He walked, alone. The city opened to him.
The lake was poison. It was a disease, its infectious purples and blacks seeping from the creek and onto the ground, flowing through the grass, withering it away and replacing its luscious greens and yellows with browns and oranges. The sun didn’t help. It was red, burning everything and only revealing the lumps of garbage that loftily drifted on the lake. That lake was horrible.
Tom was stranded by the roadside thirty miles north of Ti Tree. His supplies, which had been meager to begin with, had diminished to a few tins of bully beef and half a canteen of water. He had felt no misgivings a week ago when his ride, a Land Rover from a local cattle station, melted into the desert, but he knew he would soon have to decide whether to continue on to Darwin, still three hundred miles north, or return to Ti Tree for as long as it would take him to replenish his supplies and then hitch another ride north. The thought gave him the first sense of anticipation he had felt in days, a small thrill of novelty that persisted even though he knew the option was false. It had been two days since he had seen a vehicle traveling in either direction.
Ensign Ronda-12 tapped the door to the ready room as she entered. Her long, slender legs devoured the space to Captain Blade’s desk in five strides. The captain arched his eyebrows. “Sir,” she said, “you have to exempt Lt. Hickok from the Jalatis Large landing team.” More arching. She wondered if a human’s eyebrows could ever touch their hairline. “It’s too dangerous.”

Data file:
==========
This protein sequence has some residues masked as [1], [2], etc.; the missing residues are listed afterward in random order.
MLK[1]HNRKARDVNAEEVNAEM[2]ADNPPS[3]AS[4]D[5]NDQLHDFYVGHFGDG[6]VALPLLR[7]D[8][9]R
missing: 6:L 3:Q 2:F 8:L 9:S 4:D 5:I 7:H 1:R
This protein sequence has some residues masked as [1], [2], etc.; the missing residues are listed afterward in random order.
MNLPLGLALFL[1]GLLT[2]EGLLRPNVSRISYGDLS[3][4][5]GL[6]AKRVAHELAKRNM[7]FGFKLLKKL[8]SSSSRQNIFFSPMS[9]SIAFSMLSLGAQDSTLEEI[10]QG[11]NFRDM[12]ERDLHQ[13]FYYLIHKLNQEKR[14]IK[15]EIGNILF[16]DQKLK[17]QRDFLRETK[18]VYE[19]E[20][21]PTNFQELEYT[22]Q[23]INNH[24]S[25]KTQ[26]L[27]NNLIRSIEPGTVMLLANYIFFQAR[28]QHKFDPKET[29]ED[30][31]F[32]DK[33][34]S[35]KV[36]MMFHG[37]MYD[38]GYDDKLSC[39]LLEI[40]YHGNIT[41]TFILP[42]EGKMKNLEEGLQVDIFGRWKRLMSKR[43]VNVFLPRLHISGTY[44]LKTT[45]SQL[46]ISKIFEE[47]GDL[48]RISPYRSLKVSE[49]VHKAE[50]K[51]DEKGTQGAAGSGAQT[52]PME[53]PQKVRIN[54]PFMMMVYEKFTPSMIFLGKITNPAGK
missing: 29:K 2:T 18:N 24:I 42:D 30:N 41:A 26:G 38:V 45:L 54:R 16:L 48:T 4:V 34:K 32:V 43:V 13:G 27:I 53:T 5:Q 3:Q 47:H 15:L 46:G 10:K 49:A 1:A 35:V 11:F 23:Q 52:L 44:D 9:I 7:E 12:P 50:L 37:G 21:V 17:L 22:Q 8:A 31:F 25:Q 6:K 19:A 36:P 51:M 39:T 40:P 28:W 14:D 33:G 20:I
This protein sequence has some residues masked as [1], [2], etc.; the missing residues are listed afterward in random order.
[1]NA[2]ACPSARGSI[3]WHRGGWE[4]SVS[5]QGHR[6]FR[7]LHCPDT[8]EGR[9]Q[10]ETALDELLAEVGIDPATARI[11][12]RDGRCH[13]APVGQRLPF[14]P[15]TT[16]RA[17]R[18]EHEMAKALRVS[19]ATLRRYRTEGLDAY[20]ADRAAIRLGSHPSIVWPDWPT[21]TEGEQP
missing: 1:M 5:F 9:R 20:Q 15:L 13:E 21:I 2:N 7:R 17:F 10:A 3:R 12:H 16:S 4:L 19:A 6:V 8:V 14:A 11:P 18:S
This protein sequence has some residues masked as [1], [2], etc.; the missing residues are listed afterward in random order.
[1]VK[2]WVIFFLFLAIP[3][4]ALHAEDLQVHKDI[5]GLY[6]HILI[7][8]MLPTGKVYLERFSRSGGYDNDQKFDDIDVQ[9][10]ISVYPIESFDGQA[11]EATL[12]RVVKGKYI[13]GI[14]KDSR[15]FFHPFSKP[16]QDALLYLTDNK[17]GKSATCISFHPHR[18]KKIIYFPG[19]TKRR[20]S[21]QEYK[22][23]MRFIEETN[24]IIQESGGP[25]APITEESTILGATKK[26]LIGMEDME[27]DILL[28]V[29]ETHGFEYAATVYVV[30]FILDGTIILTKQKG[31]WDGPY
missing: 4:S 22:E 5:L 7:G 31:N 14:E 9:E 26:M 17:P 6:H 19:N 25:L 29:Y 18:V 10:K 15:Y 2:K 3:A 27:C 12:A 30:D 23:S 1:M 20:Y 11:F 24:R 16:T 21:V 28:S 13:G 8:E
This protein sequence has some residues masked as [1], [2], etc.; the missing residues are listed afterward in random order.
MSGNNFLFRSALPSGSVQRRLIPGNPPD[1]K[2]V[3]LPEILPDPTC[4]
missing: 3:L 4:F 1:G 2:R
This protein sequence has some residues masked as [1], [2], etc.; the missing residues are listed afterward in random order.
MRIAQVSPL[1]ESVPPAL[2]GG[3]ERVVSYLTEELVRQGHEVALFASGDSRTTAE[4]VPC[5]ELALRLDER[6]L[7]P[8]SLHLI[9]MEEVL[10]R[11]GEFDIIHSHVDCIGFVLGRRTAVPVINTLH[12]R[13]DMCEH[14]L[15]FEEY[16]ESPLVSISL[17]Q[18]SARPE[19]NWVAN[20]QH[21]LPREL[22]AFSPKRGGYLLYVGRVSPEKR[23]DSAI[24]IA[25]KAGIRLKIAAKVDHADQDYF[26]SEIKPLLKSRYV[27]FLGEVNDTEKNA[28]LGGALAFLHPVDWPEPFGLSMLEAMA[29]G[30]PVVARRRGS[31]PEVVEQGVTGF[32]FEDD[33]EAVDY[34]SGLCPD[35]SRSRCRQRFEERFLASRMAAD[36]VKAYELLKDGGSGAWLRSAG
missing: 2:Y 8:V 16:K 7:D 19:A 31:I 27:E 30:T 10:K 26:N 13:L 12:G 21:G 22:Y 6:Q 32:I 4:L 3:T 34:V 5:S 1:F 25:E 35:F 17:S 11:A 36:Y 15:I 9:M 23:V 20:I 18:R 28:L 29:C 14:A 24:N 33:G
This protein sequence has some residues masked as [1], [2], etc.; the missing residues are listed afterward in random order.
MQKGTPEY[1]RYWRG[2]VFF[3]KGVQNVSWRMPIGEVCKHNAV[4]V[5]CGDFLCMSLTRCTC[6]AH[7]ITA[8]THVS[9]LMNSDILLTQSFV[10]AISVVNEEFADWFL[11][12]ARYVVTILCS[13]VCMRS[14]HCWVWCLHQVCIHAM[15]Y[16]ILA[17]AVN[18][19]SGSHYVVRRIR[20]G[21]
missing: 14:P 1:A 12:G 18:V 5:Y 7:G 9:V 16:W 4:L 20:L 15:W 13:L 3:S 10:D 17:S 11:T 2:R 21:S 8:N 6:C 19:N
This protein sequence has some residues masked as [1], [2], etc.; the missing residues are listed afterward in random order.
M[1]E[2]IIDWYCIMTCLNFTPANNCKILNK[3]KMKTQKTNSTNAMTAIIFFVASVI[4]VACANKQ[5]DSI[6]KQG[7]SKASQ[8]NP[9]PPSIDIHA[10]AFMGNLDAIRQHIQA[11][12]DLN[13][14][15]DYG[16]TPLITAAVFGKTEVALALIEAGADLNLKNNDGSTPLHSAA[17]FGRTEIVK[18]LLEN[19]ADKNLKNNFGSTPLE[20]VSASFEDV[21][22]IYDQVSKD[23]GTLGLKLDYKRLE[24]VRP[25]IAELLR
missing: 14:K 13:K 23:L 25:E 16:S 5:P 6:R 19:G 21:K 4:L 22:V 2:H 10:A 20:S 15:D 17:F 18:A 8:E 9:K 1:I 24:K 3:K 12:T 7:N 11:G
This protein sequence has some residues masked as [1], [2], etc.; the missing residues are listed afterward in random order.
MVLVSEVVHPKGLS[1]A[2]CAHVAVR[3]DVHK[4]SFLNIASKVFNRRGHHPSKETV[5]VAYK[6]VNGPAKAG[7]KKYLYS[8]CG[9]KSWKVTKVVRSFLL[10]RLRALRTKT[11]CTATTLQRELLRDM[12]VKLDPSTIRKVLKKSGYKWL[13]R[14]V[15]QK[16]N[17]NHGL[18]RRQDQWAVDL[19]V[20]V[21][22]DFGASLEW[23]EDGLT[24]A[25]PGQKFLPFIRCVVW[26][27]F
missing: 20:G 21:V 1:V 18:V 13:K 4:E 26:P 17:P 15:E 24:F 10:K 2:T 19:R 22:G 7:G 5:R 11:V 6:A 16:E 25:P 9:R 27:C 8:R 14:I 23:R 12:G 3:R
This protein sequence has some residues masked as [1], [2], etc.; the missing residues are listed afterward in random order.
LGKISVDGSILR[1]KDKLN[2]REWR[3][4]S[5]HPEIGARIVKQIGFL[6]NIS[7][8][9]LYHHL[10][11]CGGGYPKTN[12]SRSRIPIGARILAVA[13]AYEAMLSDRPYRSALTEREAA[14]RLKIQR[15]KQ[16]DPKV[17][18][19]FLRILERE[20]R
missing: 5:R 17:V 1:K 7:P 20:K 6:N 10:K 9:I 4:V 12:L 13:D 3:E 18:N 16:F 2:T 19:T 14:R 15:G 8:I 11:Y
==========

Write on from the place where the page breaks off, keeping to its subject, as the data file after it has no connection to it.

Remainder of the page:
The fork in the display case glinted under the lights. It rested on a shiny black plastic podium, and impaled on its tines was what appeared to be a human finger. He was pleased with the finger and gave a grunt of satisfaction. It was his own finger, pinkie of the left hand, plaster cast thereof. Title of work: give/take/eat. Listed in the catalogue as item no. 17, price £6,000.
On the surface this may seem an odd story for publishing on Christmas Day. However, here in LS Towers we like to think that we are a thoughtful bunch and you’ve already had a couple of ‘almost’ traditional Christmas Tales.
This piece blew our minds when it arrived – We have always known what makes ‘good’ writing is not comma placement and clever verbiage, what makes a good piece in our opinion, is passion. This writing is so powerful we wanted to share it, as it shows that the degree of passion in a piece can override grammatical and constructional anomalies, it can be cathartic and it can be moving and leave you feeling as if you have been slapped in the face by it.
So, why this – now?
Well, we agreed that apart from anything else this piece of writing reminds us all that at this time of the year when we are all pressured into ‘jolliness’ there are many for whom it’s a struggle to simply exist from day to day. The bloke at the table next to you, wearing a Santa hat and reading Christmas cracker jokes could be falling apart inside. Maybe not the usual Christmas message but if it makes us just a bit kinder to each other – we reckon this story is probably a gift to us all.
You can touch Shax, but only by “appointment.” First you have to establish eye contact with the old tom and at the same time make a “scratchies” gesture with your index finger. If you correctly spy permission in his imperious gold eyes, then, and only then, may you apply a “scratchie” to the surprisingly short distance between his ears. Any failure to comply with this procedure will result in a personal math system based on the number nine.